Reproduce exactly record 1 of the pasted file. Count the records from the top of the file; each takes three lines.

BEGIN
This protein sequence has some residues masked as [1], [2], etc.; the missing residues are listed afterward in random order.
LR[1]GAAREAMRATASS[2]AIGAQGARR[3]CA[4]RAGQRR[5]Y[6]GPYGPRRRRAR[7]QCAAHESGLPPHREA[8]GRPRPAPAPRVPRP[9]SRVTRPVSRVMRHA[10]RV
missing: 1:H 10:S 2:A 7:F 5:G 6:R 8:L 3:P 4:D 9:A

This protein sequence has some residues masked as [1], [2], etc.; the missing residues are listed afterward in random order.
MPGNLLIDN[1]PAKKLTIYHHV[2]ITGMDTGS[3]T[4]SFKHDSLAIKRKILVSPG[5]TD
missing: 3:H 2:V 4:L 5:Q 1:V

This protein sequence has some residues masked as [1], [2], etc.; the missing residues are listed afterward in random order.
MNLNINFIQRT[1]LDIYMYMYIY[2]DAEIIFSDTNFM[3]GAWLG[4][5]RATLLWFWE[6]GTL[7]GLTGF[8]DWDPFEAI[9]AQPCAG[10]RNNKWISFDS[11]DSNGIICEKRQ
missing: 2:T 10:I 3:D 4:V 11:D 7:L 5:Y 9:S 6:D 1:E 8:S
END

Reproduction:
This protein sequence has some residues masked as [1], [2], etc.; the missing residues are listed afterward in random order.
LR[1]GAAREAMRATASS[2]AIGAQGARR[3]CA[4]RAGQRR[5]Y[6]GPYGPRRRRAR[7]QCAAHESGLPPHREA[8]GRPRPAPAPRVPRP[9]SRVTRPVSRVMRHA[10]RV
missing: 1:H 10:S 2:A 7:F 5:G 6:R 8:L 3:P 4:D 9:A